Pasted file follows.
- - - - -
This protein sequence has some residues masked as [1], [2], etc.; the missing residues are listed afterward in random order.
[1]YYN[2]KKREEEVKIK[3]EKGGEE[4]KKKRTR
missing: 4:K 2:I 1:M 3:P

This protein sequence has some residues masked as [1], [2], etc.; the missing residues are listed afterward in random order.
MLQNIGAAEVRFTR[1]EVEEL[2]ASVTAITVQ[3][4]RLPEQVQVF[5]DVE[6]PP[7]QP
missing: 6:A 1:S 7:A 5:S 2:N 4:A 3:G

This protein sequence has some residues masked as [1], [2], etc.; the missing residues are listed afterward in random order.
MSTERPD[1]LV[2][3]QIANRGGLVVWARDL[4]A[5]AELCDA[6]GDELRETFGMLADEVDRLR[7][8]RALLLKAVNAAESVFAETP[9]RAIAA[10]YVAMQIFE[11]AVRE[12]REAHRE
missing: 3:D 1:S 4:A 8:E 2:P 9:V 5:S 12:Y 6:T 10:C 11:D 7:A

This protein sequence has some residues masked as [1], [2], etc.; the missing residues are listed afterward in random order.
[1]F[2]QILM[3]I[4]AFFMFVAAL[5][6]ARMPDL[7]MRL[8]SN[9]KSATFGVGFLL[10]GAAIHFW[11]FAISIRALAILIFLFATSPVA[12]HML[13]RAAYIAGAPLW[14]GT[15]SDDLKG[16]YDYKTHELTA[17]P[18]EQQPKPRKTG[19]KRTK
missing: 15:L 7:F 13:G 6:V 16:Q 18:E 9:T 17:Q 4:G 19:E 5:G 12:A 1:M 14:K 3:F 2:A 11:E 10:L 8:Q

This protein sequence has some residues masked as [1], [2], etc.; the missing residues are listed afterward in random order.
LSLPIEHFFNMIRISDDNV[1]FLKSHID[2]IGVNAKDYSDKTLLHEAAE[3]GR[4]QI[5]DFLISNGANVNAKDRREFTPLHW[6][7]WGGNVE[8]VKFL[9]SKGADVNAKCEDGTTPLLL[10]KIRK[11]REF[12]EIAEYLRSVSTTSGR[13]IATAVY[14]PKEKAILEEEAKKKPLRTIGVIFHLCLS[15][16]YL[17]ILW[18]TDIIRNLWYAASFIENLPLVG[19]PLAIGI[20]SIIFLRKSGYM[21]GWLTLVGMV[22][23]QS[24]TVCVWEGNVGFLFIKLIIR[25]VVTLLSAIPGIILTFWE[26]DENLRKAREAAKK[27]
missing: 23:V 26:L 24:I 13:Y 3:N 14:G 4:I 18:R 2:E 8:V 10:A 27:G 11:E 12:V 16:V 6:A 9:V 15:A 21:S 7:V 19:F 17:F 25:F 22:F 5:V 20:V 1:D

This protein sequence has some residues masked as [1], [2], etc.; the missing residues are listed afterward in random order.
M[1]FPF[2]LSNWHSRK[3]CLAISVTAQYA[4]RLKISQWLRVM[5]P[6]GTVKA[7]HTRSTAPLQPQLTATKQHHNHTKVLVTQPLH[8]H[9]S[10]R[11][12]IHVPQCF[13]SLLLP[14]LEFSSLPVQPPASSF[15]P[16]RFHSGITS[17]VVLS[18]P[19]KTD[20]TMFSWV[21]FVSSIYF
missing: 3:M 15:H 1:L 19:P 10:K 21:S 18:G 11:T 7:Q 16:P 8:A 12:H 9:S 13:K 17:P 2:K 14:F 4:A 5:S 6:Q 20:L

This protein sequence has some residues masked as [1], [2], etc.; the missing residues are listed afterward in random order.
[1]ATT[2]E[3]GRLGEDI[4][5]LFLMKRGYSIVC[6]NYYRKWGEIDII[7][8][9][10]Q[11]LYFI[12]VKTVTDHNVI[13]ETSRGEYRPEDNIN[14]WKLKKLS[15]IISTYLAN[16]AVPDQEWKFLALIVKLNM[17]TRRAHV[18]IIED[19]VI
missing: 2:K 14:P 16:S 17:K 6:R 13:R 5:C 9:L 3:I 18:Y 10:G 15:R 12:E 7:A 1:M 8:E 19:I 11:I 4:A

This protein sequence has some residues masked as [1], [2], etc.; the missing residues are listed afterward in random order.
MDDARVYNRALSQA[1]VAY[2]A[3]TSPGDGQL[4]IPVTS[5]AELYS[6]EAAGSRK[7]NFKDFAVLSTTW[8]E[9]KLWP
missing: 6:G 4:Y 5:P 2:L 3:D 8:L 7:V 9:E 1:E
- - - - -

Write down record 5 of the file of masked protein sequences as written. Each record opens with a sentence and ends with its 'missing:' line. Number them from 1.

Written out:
This protein sequence has some residues masked as [1], [2], etc.; the missing residues are listed afterward in random order.
LSLPIEHFFNMIRISDDNV[1]FLKSHID[2]IGVNAKDYSDKTLLHEAAE[3]GR[4]QI[5]DFLISNGANVNAKDRREFTPLHW[6][7]WGGNVE[8]VKFL[9]SKGADVNAKCEDGTTPLLL[10]KIRK[11]REF[12]EIAEYLRSVSTTSGR[13]IATAVY[14]PKEKAILEEEAKKKPLRTIGVIFHLCLS[15][16]YL[17]ILW[18]TDIIRNLWYAASFIENLPLVG[19]PLAIGI[20]SIIFLRKSGYM[21]GWLTLVGMV[22][23]QS[24]TVCVWEGNVGFLFIKLIIR[25]VVTLLSAIPGIILTFWE[26]DENLRKAREAAKK[27]
missing: 23:V 26:L 24:I 13:Y 3:N 14:G 4:I 18:R 2:E 8:V 10:A 27:G 11:E 12:V 16:V 6:A 9:V 15:A 21:S 7:V 19:F 17:F 25:F 22:F 5:V 20:V 1:D